One of the things I love most about travelling to Africa, is that is gives us a rare opportunity to see wild animals living in their natural habitat.
Safari parks may not have the open borders we would all like to see, but they are certainly better than the animal parks and zoos we have in Europe, and once you have seen Lions, Rhinos, Water Buffalo and Elephants roaming freely in a natural environment, you really begin to appreciate just how special these creatures are.
Sadly,the escalation of poaching, habitat loss and conflict with humans has led to a sharp decline of Africa’s gentle giants, namely Rhinos and Elephants, and so days like today really need to be highlighted so that we can draw attention to the urgent plight of these beautiful creatures.
Today, Monday 12th August 2013 is officially World Elephant Day, and if you would like to work towards better protection for wild elephants, here is a list of things you can do to help (as listed on the World Elephant Day Website):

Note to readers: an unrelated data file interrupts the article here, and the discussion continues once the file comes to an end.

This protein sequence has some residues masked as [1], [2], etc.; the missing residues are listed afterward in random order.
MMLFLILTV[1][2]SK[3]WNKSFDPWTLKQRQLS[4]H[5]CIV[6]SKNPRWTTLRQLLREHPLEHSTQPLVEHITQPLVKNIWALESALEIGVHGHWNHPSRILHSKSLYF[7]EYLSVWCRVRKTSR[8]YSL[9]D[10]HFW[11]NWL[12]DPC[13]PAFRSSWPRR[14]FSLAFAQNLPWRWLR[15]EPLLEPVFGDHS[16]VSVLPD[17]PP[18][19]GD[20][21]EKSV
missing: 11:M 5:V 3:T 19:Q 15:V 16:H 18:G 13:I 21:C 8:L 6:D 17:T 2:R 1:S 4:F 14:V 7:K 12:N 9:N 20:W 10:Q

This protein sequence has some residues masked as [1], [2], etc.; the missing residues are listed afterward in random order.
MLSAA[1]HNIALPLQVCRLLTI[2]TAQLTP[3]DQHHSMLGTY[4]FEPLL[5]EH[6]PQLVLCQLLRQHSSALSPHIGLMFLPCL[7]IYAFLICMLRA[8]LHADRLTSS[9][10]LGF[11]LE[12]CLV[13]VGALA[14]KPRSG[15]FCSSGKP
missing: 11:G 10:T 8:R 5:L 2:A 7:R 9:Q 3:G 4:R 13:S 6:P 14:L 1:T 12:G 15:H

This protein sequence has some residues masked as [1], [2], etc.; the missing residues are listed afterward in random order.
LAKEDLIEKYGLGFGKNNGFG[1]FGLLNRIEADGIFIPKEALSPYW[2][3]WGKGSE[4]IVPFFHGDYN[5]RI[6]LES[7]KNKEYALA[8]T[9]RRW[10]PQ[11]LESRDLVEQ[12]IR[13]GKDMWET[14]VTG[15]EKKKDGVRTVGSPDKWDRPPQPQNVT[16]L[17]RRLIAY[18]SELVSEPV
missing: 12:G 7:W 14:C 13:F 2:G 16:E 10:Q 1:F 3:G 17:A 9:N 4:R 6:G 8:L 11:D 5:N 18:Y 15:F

- Learn about and support organizations that are working to protect habitat for wild elephants and finding solutions for human-elephant conflict
- Support organizations that are working to stop the illegal poaching and trade of elephant ivory and other wildlife products
- Support organizations that are protecting wild elephant habitat
- Support organizations that are building natural sanctuaries and alternative habitat for domesticated elephants to live freely
- Do not support organizations that exploit or abuse elephants and other animals for entertainment and profit.
- If you wish to experience elephants in their natural environment choose eco-tourism operators who support local elephant conservation projects and who treat elephants with respect and dignity
- Support healthy, alternative, sustainable livelihoods for people who have traditionally relied on elephants, wild animals and natural resources.
- Be an elephant aware consumer. Do not buy ivory or other wildlife products.
- Be aware of elephant habitat. Do not buy coffee that is not fair-traded or shade-grown, or products with palm oil. These commercial crops are grown in plantations that have decimated elephant habitats.